The orthopaedic doctor came and took a look at her, and I was around for that too. He flexed her in the stall and thinksthat her flexion was better, although her poor muscles twitched like a bunny nose some more. Then they took her outside and trotted her a wee bit under observation. She does a funny thing with her left front leg, sorta sends it out and around presumably in an attempt to avoid whatever is causing her problems.
The word “lame” was used more than once.
Gabby is still in an isolation stall since the tests that will be negative (fingers crossed!) havn’t come back yet. So I went and visited her over the weekend. Yesterday, my sister-in-law June and my husband Jack came along and we all got to feed her some carrots. Gabby sneezed all over Jack.
I tried to explain the isolation stall to my friend Kellie who said, “What, is she on suicide watch? Is there a little window where they can peer in to check on her and make sure she’s OK?”
Um. Kinda, yeah. The stall is made of block and painted off white/vanilla/ecru and there is indeed a window on the inside. The stalls are accessible for human from the inside and for horses from the outside. The exterior doors are Dutch doors/stall doors, so the top swings open and you can visit with your horse or maybe they can open the door and let the horse look around at the back of the horticulture school.
The doctor called me to let me know how she was doing. Man — when was the last time a doctor called to let you know something? That is the coolest thing about vets! They call! Gabby’s still experiencing pain and when I looked at her, the muscles over her left shoulder were twitching away like crazy. Not huge big but constant. I spent a lot of time looking at one shoulder and then the other, just to make sure I was seeing what I thought I saw and not what I expected to see. But yep, there’s an obvious difference from one side to the other. But she was scooting around OK inside the stall on Saturday. I thought she was a bit stiff on Sunday; didn’t come over to me as fast but maybe she was dozing with her eyes open. Life in Iso-6 can’t be very interesting so dozing seems like the proper response. But treats certainly got her attention and were gobbled in no time.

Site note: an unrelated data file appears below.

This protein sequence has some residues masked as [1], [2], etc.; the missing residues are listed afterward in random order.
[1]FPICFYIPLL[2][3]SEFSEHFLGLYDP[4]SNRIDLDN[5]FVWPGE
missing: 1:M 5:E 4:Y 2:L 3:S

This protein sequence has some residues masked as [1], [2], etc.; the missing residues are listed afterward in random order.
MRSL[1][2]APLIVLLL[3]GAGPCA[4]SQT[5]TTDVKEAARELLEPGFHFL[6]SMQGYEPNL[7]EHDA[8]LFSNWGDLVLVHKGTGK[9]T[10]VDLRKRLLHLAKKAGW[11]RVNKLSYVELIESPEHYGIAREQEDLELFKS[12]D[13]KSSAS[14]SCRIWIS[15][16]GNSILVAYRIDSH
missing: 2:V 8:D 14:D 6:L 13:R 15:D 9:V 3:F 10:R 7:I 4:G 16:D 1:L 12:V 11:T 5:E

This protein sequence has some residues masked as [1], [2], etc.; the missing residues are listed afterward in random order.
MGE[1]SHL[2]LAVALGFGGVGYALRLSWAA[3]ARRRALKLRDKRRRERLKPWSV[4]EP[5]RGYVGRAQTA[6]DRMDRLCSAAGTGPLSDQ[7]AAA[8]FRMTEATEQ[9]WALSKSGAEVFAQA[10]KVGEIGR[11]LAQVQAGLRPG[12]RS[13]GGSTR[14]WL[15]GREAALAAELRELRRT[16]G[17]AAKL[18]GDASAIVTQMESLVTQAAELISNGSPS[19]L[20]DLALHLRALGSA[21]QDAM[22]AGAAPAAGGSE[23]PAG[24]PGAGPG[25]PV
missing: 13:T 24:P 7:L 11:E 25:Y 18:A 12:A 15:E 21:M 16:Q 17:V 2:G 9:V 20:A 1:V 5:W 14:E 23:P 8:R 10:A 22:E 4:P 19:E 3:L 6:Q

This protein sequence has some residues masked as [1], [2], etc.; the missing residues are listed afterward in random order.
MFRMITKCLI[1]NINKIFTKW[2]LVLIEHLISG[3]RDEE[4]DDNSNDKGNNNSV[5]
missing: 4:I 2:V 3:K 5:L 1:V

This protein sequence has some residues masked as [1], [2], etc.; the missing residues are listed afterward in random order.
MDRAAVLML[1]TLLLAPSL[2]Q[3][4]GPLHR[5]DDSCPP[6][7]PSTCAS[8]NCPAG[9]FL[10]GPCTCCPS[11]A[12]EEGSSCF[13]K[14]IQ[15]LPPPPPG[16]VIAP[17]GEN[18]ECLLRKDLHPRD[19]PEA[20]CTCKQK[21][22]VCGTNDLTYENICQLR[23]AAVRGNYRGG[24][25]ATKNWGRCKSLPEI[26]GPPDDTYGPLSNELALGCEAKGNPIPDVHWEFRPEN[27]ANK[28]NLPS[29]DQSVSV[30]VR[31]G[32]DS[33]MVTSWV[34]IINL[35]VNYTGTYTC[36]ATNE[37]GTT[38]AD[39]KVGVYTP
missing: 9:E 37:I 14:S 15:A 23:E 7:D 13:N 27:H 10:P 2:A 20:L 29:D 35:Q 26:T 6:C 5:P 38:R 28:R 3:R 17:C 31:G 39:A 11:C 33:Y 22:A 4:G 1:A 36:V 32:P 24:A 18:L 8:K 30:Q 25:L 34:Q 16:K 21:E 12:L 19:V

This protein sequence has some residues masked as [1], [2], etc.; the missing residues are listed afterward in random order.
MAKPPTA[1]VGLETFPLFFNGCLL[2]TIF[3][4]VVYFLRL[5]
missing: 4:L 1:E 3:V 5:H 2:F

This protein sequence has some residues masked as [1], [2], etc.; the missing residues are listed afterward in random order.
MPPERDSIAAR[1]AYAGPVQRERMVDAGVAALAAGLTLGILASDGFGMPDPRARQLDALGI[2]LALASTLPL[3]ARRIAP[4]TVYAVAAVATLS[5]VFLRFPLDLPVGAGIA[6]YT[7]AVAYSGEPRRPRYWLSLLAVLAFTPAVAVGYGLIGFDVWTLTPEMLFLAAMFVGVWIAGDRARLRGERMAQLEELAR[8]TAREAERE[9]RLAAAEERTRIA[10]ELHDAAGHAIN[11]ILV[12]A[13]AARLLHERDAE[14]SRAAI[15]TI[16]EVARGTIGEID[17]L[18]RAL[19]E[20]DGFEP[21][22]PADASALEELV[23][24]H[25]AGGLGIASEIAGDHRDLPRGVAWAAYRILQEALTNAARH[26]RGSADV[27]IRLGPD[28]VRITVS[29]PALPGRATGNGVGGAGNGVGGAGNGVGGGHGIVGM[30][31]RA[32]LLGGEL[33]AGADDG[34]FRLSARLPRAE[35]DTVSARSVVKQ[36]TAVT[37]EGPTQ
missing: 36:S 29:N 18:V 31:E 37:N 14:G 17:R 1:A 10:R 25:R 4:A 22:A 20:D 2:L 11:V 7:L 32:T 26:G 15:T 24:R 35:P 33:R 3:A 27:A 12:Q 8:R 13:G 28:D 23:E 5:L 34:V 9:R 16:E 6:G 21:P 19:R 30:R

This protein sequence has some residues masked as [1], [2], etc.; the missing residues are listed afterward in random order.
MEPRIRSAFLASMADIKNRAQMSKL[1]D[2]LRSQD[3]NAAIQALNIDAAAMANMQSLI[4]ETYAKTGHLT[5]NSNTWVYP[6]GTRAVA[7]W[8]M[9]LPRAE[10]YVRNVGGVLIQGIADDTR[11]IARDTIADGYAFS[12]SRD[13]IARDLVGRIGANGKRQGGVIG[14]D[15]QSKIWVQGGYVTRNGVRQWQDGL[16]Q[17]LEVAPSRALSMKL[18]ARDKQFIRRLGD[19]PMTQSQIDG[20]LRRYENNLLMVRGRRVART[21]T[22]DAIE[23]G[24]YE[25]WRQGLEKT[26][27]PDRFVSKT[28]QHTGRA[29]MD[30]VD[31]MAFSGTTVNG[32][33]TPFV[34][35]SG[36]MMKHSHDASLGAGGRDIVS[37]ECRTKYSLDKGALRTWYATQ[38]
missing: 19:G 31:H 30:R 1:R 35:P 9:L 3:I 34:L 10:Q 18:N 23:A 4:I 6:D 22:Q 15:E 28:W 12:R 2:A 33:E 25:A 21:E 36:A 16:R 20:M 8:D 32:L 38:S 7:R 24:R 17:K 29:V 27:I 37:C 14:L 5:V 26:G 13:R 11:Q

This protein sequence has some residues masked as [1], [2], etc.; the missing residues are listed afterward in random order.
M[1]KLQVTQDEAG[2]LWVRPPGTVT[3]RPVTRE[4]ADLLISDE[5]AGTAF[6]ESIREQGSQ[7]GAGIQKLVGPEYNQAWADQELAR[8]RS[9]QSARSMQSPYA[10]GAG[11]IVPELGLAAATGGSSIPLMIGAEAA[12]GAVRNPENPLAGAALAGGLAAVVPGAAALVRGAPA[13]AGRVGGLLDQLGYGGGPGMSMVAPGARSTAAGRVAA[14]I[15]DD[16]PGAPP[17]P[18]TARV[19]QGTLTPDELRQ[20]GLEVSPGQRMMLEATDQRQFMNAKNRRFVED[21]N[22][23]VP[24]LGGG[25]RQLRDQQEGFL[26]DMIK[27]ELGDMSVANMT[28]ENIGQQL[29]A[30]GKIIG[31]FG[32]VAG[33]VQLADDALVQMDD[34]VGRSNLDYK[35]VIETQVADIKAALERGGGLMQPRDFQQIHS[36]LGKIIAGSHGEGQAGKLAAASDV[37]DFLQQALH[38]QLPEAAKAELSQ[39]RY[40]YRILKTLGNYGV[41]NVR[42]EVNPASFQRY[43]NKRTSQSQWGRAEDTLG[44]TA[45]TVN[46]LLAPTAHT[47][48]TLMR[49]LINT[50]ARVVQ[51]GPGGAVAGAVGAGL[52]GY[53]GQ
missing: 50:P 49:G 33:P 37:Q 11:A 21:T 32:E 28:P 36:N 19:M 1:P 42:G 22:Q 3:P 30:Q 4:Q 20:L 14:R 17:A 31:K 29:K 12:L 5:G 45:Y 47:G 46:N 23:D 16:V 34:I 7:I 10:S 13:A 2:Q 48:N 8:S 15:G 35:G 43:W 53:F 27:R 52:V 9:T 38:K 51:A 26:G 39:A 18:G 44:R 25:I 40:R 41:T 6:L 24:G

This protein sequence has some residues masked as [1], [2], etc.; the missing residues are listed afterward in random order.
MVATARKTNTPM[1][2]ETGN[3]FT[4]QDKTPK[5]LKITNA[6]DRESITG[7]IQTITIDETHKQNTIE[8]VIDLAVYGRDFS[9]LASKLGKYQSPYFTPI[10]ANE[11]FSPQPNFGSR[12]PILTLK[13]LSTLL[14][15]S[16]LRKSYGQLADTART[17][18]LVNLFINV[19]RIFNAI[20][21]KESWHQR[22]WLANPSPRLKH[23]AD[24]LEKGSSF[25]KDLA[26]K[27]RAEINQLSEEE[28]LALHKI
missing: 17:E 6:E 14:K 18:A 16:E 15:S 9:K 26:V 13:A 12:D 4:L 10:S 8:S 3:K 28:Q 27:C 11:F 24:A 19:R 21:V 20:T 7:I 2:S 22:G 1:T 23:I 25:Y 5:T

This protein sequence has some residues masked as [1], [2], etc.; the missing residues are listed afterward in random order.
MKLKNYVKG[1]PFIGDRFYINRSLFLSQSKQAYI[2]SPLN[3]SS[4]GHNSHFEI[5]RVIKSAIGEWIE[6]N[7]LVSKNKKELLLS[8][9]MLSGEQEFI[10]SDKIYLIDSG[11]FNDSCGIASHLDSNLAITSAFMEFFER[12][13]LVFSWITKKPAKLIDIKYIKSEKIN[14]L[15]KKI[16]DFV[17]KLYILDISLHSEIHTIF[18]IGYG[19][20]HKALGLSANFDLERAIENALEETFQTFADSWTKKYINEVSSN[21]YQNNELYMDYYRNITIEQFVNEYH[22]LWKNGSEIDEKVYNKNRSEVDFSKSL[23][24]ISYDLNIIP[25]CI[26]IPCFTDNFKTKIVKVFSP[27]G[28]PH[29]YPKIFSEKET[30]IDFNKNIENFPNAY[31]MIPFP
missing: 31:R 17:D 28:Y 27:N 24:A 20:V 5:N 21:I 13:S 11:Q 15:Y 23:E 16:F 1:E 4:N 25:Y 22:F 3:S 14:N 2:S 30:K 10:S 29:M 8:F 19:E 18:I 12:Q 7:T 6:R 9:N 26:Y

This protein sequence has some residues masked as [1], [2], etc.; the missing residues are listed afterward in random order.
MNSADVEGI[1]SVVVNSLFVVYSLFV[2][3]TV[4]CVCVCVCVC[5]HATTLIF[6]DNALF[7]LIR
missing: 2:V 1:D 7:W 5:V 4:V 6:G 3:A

What’s most interesting, however, is the history that has been unearthed about Gabby, her refusal to jump, and her current symptoms. The pieces of the puzzle are coming together and this makes me feel pretty hopeful (There’s not much that’s worse than No Information. I mean, I was searching Google and finding out all sorts of bad things about horse diseases and worrying a lot).
According to the doctor, it’s probably not herpes — which is fantastic because then they can get her OUT of the isolation stall. As of last night, however, the results weren’t back from the lab so there was no confirmation. I’m going to go see her today and then make a pest of myself if she’s still in isolation because it costs. I saw some horse herpes pictures, by the by, and they were ghastly so though I have not yet gotten that up close and personal with Gabby, it’s nice to know I don’t need (probably) to look for the ghastliness. And thank you Erica for your information!
But she still won’t move around although the Bute has eased her pain. And she’s got a problem in either her left shoulder or high up on her left leg. When they palpitated her, she almost went to her knees in pain.